"Rudy supports tolls. Do you?"
The signs were waved by protestors Saturday by Copps Hill Plaza on Saturday, April 27.
A few days later, First Selectman Rudy Marconi defended the logic of tolling as an answer to the state’s fiscal woes.
“I absolutely do,” he said when asked about the ‘Rudy supports tolls’ signs.
“I always have and will continue to do so,” Marconi said. “When you compare the expense of tolls to the average taxpayer, relative to some of the other issues. ... I find it hard to believe that people would not pick tolls over some of the absolutely monstrous costs being pushed down to this community; I question what people are thinking about.
“When you look at tolls, you’re looking at a cost of 2.2 cents per mile for the everyday commuter who lives in Connecticut,” he said. “Forty percent of the cost of tolls, the revenue generated, will come from out-of-state vehicles, both trucks and cars.
“I ask you: What other expense or revenue of the state can we get non-Connecticut residents to pay 40 percent of the cost? There isn’t any.
“To me this is a ‘no-brainer.’ And I think those who recognize this need to stand up and be counted,” Marconi said.
Marconi views some of the other ideas being discussed in Hartford as potentially much more damaging to Ridgefielders’ interests.
“We are looking at the possibility of, in our town, 43 percent of the teacher pensions — current pensions — being passed down to the taxpayers in Ridgefield. This has been a cost that has, since its inception, been covered by the State of Connecticut,” he said.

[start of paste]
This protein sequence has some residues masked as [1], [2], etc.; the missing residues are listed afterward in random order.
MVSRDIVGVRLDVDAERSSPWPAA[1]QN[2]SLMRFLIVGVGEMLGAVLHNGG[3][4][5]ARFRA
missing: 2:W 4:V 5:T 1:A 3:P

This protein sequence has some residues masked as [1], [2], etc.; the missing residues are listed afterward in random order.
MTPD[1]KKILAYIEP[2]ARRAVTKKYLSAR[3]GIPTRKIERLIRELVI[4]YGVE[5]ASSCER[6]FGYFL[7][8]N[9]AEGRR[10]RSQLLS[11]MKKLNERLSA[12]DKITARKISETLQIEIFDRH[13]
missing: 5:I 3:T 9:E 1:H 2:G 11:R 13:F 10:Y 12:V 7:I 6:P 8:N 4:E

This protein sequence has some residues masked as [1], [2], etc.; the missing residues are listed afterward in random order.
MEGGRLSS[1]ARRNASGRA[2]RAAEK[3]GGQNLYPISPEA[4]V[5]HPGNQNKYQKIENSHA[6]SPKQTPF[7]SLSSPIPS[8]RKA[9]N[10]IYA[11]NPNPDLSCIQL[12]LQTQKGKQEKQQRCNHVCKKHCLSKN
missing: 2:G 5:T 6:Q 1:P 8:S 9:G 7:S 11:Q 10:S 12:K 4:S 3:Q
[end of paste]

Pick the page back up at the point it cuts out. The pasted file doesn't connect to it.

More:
“It is in the appropriations bill about to be voted on, which has huge consequences, financial consequences, for the residents of Ridgefield. And no one protests that. Really? I don’t understand it,” Marconi said.
How hard would Ridgefield be hit by the teacher pension cost state officials are talking about passing down to towns and cities?
“It starts this year at $468,000. Next year, it goes to $975,000. And in year three it goes to $1.34 million,” Marconi said.
The formula under discussion is to have town share 25 percent of the cost, with an additional tack-on for towns with higher teacher salaries, based on how much town’s average teacher salary exceeds the state average,” Marconi said.
“That is 25 percent of the actual cost, and 18 percent additional,” Marconi said, “... because we are being assessed a surcharge.
“Our average salary is $92,000 and we are 18 percent above the average, therefore we add that 18 percent to the 25 percent we’re going to have to pay. And yet, people go out and protest tolls — 40 percent of which is going to be paid by non-residents. It is, to me, mind-boggling.
“So, do I support tolls? Absolutely,” Marconi said. “But I also support some other changes that need to be made as well, organic changes in our state government.”